As the supermoon approaches, its increasing brightness tends to catch our attention. The supermoon happens when the Moon is on the opposing side of Earth from the sun so that the sun’s light ultimately illuminates its face. Any day of the month, our Moon has some secrets up her sleeve. Here are eleven remarkable and strange facts about the Moon that may surprise you. Here are 11 things you didn’t know about the Moon.
- You can observe slightly more than half of the Moon from Earth.
- There are four kinds of lunar months.
- The first or last quarter Moon is not one half as bright as a supermoon.
- The first or last quarter Moon is not one half as bright as a supermoon.
- A 95-percent bright Moon appears half as radiant as a full Moon.
- Eclipses are reversed when observing from the Moon.
- The Earth, viewed from the Moon, too goes through phases.
- There are now rules for how the Moon’s craters are specified.
- The Moon has its own unique time zone.
- The Moon holds a considerable temperature range.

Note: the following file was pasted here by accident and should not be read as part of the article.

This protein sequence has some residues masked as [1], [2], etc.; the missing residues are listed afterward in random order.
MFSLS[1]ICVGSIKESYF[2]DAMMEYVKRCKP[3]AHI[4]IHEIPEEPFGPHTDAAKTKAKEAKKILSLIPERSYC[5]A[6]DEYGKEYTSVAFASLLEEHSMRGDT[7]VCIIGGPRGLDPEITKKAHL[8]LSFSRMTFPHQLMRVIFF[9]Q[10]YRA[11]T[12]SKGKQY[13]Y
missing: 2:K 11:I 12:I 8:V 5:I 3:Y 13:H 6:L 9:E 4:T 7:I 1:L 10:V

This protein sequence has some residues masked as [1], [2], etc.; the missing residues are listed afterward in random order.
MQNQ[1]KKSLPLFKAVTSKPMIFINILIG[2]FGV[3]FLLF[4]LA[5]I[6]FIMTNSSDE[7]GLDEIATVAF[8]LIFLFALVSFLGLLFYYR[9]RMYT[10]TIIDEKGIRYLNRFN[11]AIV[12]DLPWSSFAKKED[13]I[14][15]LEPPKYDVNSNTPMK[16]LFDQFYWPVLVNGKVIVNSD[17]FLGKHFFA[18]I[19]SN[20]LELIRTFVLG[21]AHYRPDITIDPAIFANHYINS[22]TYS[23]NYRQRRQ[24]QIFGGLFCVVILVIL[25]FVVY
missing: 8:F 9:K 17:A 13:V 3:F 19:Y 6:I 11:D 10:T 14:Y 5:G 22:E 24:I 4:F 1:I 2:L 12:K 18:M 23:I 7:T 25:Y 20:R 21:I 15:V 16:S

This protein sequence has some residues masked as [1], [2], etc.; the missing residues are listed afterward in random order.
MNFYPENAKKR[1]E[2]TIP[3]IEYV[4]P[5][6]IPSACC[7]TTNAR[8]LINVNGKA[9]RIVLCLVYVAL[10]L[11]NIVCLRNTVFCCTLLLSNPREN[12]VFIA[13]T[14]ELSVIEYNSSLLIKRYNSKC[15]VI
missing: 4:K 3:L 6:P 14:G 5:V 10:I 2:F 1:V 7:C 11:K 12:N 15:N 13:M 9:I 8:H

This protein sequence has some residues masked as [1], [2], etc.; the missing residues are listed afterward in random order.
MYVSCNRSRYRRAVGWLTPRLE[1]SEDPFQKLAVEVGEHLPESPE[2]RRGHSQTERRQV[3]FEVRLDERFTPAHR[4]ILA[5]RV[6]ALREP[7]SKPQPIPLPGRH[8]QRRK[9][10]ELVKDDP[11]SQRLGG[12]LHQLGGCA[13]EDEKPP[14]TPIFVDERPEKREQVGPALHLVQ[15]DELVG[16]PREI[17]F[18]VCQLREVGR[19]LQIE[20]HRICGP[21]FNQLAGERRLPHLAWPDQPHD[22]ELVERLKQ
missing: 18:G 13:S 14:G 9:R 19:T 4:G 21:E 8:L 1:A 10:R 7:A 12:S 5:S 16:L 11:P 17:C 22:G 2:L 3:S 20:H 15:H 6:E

- Did you know – We still don’t know what causes this Moon Illusion.
How many rotations does the Moon have?
Most textbooks will see that because the Moon rotates only once throughout each revolution around the Earth, we never view more than half of its total surface. However, the truth is that we get to see more of it throughout its elliptical orbit—fifty-nine percent (almost three-fifths).
Our Moon’s rotation rate is uniform, but its speed of rotation is not, so we’re capable of seeing around the edge of each limb. So, the two motions do not keep perfectly in stride, even though they come out together at the end of the month. And this effect is called libration of longitude.
So, the Moon slightly “rocks” in the east and west direction, which allowed us to see much farther around in longitude at each edge than we could. The remaining forty-one percent can never be viewed from our vantage point. Therefore, if anyone were in that region of the Moon, they would never observe the Earth.
How many lunar months are there?